Deng’s reforms actually included the introduction of planned, centralized management of the macro-economy by technically proficient bureaucrats, abandoning Mao’s mass campaign style of economic construction. However, unlike the Soviet model, management was indirect through market mechanisms. Deng sustained Mao’s legacy to the extent that he stressed the primacy of agricultural output and encouraged a significant decentralization of decision making in the rural economy teams and individual peasant households. At the local level, material incentives, rather than political appeals, were to be used to motivate the labor force, including allowing peasants to earn extra income by selling the produce of their private plots at free market.
In the move toward market allocation, local municipalities and provinces were allowed to invest in industries that they considered most profitable, which encouraged investment in light manufacturing. Thus, Deng’s reforms shifted China’s development strategy to an emphasis on light industry and export-led growth. Light industrial output was vital for a developing country coming from a low capital base. With the short gestation period, low capital requirements, and high foreign-exchange export earnings, revenues generated by light manufacturing were able to be reinvested in technologically more advanced production and further capital expenditures and investments.
However, in sharp contrast to the similar, but much less successful reforms in the Socialist Federal Republic of Yugoslavia and the People’s Republic of Hungary, these investments were not government mandated. The capital invested in heavy industry largely came from the banking system, and most of that capital came from consumer deposits. One of the first items of the Deng reforms was to prevent reallocation of profits except through taxation or through the banking system; hence, the reallocation in state-owned industries was somewhat indirect, thus making them more or less independent from government interference. In short, Deng’s reforms sparked an industrial revolution in China.
These reforms were a reversal of the Maoist policy of economic self-reliance. China decided to accelerate the modernization process by stepping up the volume of foreign trade, especially the purchase of machinery from Japan and the West. By participating in such export-led growth, China was able to step up the Four Modernizations by attaining certain foreign funds, market, advanced technologies and management experiences, thus accelerating its economic development. Deng attracted foreign companies to a series of Special Economic Zones, where foreign investment and market liberalization were encouraged.
The reforms sought to improve labor productivity. New material incentives and bonus systems were introduced. Rural markets selling peasants’ homegrown products and the surplus products of communes were revived. Not only did rural markets increase agricultural output, they stimulated industrial development as well. With peasants able to sell surplus agricultural yields on the open market, domestic consumption stimulated industrialization as well and also created political support for more difficult economic reforms.
There are some parallels between Deng’s market socialism especially in the early stages, and Vladimir Lenin‘s NEP as well as those of Nikolai Bukharin‘s economic policies, in that both foresaw a role for private entrepreneurs and markets based on trade and pricing rather than central planning. An interesting anecdote on this note is the first meeting between Deng and Armand Hammer. Deng pressed the industrialist and former investor in Lenin’s Soviet Union for as much information on the NEP as possible.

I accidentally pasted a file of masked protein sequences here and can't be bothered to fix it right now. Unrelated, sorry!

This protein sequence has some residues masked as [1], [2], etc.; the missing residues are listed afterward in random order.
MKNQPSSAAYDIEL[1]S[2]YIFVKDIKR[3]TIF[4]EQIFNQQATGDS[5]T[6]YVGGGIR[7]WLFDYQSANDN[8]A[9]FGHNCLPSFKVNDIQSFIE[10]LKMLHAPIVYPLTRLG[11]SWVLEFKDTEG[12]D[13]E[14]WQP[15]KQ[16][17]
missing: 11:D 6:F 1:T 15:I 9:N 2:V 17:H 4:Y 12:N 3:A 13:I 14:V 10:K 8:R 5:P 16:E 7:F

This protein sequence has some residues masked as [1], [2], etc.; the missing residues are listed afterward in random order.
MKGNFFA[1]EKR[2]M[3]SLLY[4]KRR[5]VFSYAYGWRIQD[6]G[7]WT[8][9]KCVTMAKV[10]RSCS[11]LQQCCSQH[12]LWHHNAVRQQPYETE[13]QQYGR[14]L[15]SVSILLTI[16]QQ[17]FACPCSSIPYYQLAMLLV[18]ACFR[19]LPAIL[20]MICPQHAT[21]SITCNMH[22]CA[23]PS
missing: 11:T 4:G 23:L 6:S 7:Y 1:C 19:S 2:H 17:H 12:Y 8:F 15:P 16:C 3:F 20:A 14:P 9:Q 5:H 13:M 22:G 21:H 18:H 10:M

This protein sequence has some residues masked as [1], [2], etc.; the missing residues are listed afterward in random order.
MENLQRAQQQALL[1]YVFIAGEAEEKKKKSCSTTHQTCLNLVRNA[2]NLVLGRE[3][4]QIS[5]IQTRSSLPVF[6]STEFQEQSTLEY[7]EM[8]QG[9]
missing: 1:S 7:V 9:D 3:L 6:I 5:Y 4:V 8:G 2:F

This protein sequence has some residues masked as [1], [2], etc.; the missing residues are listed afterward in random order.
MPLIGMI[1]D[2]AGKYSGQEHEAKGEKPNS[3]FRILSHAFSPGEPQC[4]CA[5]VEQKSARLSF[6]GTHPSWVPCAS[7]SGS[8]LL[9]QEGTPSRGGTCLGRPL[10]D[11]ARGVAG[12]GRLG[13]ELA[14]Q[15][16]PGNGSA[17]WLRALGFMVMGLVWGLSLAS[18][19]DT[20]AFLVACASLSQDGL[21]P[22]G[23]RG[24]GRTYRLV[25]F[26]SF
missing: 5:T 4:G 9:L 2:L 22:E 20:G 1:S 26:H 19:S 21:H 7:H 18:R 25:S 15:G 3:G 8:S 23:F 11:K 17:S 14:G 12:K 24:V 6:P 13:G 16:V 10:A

Role in the Tiananmen Square protests
The Tiananmen Square protests of 1989, culminating in the June Fourth Massacre, were a series of demonstrations in and near Tiananmen Square in the People’s Republic of China (PRC) between 15 April and 4 June 1989, a year in which many other socialist governments collapsed.
The protests were sparked by the death of Hu Yaobang, a reformist official backed by Deng but ousted by the Eight Elders and the conservative wing of the politburo. Many people were dissatisfied with the party’s slow response and relatively subdued funeral arrangements. Public mourning began on the streets of Beijing and universities in the surrounding areas. In Beijing this was centered on the Monument to the People’s Heroes in Tiananmen Square. The mourning became a public conduit for anger against perceived nepotism in the government, the unfair dismissal and early death of Hu, and the behind-the-scenes role of the “old men”. By the eve of Hu’s funeral, the demonstration had reached 100,000 people on Tiananmen Square. While the protests lacked a unified cause or leadership, participants raised the issue of corruption within the government and some voiced calls for economic liberalization and democratic reform within the structure of the government while others called for a less authoritarian and less centralized form of socialism.
During the demonstrations, Deng’s pro-market ally general secretary Zhao Ziyang supported the demonstrators and distanced himself from the Politburo. Martial law was declared on 20 May by the socialist hardliner Li Peng, but the initial military advance on the city was blocked by residents. The movement lasted seven weeks. On 3–4 June, over two hundred thousand soldiers in tanks and helicopters were sent into the city to quell the protests by force, resulting in thousands of casualties. Many ordinary people in Beijing believed that Deng had ordered the intervention, but political analysts do not know who was actually behind the order. However, Deng’s daughter defends the actions that occurred as a collective decision by the party leadership.